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Laparoscopic power morcellator (LPM) are surgical instruments used in minimally invasive abdominal procedures such as, laparoscopic hysterectomies and fibroid removal [4]. LPMs were first introduced in 1991, which were designed in the shape of a drill with sharp blades at the end, and classified as class II medical devices. The device provides quicker recovery, less post-operative pain and fewer wound complications [5]Laparoscopic power morcellators work through minimally invasive incisions to remove the uterine fibroids by shredding them into small pieces, which leaves behind tissue debris for the vacuum system to extract out of the body [4]. Recently, and due to a believe that cancer cells may still remain in the body following certain uterine surgical procedures in patients with fibroids, a containment system was introduced to isolate the morcellated tissue from the body, and thus, prevent the spread of morcellated tissue through the abdominal cavity [4]This study was designed to fulfill two main objectives, which are:

- Evaluate the current practice of using LPM in Saudi healthcare facilities, and

- Test the awareness of the device users of the LPM risk of spreading cancer cells following uterine surgical procedures, and whether or not the manufacturer recommendation of using a containment system is followed.


LPMs are devices that are used during minimally invasive surgeries to shred tissue into small pieces that can be removed through a very small incision site. The device can be used for the removal of the abdominal organs, i.e. gallbladder, kidney, liver, and spleen. Furthermore, it is commonly used in the uterus removal surgical procedures, which include hysterectomy, the surgical procedure of the uterus removal, and myomectomy, the surgical procedure of the uterine fibroids removal [4].

 Uterine fibroids refer to non-cancerous growths in uterus, while uterine sarcomas, on the other hand, are cancerous cells, and these two conditions are difficult to distinguished with available tests. According to the US FDA, uterine sarcomas are more frequent than previously estimated. Thus, when using an LPM for myomectomy or hysterectomy in women with assumed uterine fibroids that are essentially uterine sarcomas, the procedure would pose a risk of spreading cancer cells beyond the uterus. These findings are assumed to lower the patient chance of long-term survival without cancer [4], which add to the myomectomy or hysterectomy post-operation complications, and require certain actions, i.e. utilizing a containment system, to protect the patient safety.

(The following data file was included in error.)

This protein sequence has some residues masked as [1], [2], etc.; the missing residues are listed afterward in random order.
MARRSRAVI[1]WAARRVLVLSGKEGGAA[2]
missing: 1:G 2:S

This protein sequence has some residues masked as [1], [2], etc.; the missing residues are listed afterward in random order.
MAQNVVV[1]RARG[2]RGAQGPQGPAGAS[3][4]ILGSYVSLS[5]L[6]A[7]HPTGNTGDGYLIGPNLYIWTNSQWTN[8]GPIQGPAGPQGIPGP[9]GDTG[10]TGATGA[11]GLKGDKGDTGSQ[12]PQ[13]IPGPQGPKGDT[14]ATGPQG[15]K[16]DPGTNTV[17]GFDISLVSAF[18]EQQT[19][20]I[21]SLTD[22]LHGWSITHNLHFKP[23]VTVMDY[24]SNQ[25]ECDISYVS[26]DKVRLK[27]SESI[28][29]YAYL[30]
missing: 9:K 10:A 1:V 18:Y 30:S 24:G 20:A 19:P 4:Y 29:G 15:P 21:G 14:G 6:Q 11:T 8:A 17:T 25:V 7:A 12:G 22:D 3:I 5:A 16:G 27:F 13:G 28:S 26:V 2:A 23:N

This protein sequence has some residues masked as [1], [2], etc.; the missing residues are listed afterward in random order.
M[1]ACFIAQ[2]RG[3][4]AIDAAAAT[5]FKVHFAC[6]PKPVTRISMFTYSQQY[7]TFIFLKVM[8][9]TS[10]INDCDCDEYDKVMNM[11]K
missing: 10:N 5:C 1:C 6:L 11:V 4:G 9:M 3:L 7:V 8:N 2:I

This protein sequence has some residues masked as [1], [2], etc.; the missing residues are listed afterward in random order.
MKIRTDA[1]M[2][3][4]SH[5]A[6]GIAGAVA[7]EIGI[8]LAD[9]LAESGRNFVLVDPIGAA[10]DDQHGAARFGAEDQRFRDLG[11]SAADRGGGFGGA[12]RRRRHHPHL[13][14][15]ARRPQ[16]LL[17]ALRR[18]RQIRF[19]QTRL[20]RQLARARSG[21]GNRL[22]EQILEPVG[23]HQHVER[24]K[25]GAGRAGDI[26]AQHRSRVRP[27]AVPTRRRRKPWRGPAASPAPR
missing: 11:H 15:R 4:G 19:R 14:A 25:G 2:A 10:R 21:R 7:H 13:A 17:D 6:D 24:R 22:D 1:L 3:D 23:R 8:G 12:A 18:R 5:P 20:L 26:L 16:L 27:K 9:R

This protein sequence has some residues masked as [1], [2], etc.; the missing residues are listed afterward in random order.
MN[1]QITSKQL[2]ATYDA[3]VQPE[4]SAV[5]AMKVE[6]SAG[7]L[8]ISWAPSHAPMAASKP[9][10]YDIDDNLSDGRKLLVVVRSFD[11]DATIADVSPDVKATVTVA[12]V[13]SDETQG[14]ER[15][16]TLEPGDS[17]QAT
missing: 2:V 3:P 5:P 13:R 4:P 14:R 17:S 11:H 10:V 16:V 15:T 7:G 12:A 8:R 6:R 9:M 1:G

In reference to a review published by the US FDA by 2014, 1 in 350 women who undergo morcellation for hysterectomy or myomectomy could essentially have uterine sarcomas, the rate that is much higher than previously estimated rate of 1 in 10,000 [1].

 In 2017, another white paper was published to tackle the issue of spreading cancer cells by LPMs, which included more studies and estimated rates of 1 in 225 to 1 in 580 women who undergo fibroid removal may have uterine sarcomas [4]. The process of morcellation could shred some cancerous cells causing them to disperse faster, resulting in an upstage of the hidden uterine cancer from stage one up to stage four, and thus, reduce the chances of survival and the possibility of treatment [4].

On the other hand, and with respect to the medical device reports, the same study indicated that, and as of April 2017, a total of 262 reports were submitted to the FDA database. These reports described the spreading of cancer cells in association with LPMs, with 18 reports that claimed upstaging the cancer after the morcellator surgery [4].


In order to meet the objectives of this study the following steps were accomplished:

  • A screening over the SFDA database was conducted to figure out the manufacturers that are authorized to distribute laparoscopic power morcellators in the Saudi market [6].
  • The authorized representative of each manufacturer was then contacted to report the Saudi sites that have the device in question.

The SFDA officer of each Saudi healthcare facility was then requested to fulfill a survey that was designed to meet the study objectives. The developed survey contained 8 specific questions regarding the device in question, which are illustrated in figure 1.qw

Figure 1.  The study survey that was developed to evaluate the safety of LPM.

Part II: Results

  • The market analysis revealed a total of 16 Saudi healthcare facilities that have LPM in use.
  • 50% of the surveyed Saudi healthcare facilities are not following any method or technique to ensure and validate the absence of malignancy prior to the surgical procedures of hysterectomy or myomectomy procedure using an LPM.
  • 50% of the surveyed Saudi healthcare facilities, are unaware of the importance of using containment system to reduce the risk of spreading cancer tissue in the abdominal cavity.

25% of the population do not even follow up with patients after the surgery, which may jeopardize the welfare of patients by being unaware of the patients’ status.

  • So far Saudi healthcare facilities reported zero cases of developed sarcoma following a hysterectomy or myomectomy surgeries using power morcellators. However, 25% of the surveyed healthcare facilities usually do not check the history of patients diagnosed with sarcoma to establish a relationship between the two cases.


Part III: Conclusion